Dis)comforts of homemaking in the face of recurring military presence
(University of Tartu)
Paper short abstract:
This paper explores notions and sensations of dis)comfort as they are expressed by residents of an Estonian parish where Soviet military planes have been replaced by NATO’s ultramodern combat aircrafts. What are the dis)comforts of home and homemaking in the face of recurring military presence?
Paper long abstract:
This paper explores notions and sensations of comfort and discomfort as they are expressed by inhabitants of Vasalemma, an Estonian parish where Soviet military planes have been recently replaced by NATO's ultramodern combat aircrafts. The parish is the site of a military air base established by the Soviet army in the 1940s and taken over by Estonian air forces in the mid-1990s. Since 2012, this air base has re-emerged as a state-of-the-art military complex linked into NATO's collective air defence system. Drawing on interviews and observations conducted on-site, this presentation looks at the dis)comforts of home and homemaking in the face of recurring military presence. What is it like to dwell in a multiethnic demilitarised zone that is being remilitarised after a short period of relative peace and quiet? How do the residents of Vasalemma make sense of and experience their home ground's military past and present? Of particular interest is the aspect of noise: besides being a source of physical and emotional discomfort, noise is something that Cold-War era Soviet planes and contemporary NATO aircrafts share and is thus used to reflect on homemaking on a broader scale: Estonia's NATO membership and relationship to the Russian Federation, the presence of U.S. and other foreign troops in Estonia, tense international relations, the possibility of history repeating itself.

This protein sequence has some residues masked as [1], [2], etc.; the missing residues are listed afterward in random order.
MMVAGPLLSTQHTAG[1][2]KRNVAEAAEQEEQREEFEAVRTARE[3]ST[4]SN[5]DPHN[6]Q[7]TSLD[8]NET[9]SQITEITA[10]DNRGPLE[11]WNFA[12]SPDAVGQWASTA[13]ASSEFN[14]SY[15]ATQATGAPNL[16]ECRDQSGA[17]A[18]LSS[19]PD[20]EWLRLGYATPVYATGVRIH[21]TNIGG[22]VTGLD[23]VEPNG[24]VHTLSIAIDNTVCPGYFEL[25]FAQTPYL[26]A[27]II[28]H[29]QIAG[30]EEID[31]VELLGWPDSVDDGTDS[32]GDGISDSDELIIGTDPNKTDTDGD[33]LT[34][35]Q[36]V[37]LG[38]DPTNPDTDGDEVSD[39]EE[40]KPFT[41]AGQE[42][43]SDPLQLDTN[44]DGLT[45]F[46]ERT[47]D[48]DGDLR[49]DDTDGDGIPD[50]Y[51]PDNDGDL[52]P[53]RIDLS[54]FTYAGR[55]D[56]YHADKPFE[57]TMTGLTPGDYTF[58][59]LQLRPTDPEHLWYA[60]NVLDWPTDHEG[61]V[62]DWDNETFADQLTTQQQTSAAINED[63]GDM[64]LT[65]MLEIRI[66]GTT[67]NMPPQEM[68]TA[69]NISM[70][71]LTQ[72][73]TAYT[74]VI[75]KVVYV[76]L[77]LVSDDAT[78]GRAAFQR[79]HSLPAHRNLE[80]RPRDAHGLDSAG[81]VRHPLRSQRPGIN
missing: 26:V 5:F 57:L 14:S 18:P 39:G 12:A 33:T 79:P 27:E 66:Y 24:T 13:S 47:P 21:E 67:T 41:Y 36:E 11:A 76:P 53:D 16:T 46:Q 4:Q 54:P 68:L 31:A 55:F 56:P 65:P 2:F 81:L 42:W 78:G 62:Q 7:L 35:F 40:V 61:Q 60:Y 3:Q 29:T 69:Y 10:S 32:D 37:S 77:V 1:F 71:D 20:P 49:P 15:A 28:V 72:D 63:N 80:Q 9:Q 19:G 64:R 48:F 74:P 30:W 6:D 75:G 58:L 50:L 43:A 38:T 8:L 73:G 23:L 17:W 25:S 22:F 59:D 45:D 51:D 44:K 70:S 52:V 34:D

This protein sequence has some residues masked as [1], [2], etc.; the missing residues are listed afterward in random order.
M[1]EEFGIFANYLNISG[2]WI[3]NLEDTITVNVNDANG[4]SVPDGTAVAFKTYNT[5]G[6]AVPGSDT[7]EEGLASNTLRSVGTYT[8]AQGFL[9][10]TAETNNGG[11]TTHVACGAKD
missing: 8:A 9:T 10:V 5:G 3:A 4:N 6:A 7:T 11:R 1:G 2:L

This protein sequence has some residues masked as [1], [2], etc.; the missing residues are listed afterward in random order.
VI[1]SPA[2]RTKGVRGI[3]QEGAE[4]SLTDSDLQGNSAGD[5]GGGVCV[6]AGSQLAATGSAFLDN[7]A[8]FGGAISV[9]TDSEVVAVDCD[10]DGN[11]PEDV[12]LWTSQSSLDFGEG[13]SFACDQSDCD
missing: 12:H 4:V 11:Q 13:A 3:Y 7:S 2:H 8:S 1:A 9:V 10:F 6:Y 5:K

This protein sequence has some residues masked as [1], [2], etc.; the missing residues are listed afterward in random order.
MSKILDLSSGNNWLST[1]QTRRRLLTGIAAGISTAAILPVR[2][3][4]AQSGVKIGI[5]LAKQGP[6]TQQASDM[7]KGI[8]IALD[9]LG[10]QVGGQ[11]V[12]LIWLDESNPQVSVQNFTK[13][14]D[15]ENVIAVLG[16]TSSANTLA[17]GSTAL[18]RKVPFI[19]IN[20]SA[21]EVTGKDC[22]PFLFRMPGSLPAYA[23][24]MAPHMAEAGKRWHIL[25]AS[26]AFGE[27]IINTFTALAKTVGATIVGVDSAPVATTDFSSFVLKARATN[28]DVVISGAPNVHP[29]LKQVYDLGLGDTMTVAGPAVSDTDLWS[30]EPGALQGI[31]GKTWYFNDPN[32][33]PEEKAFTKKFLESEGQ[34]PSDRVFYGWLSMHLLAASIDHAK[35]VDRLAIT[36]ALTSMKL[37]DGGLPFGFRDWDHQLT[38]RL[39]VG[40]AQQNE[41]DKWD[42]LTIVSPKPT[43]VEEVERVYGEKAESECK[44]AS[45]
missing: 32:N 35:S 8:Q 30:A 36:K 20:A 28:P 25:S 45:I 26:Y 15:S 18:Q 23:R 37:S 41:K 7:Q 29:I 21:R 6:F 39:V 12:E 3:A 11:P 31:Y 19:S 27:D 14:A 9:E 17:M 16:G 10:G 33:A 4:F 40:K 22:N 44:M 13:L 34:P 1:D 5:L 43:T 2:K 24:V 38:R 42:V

Dis)comforts of home: historical and cultural perspectives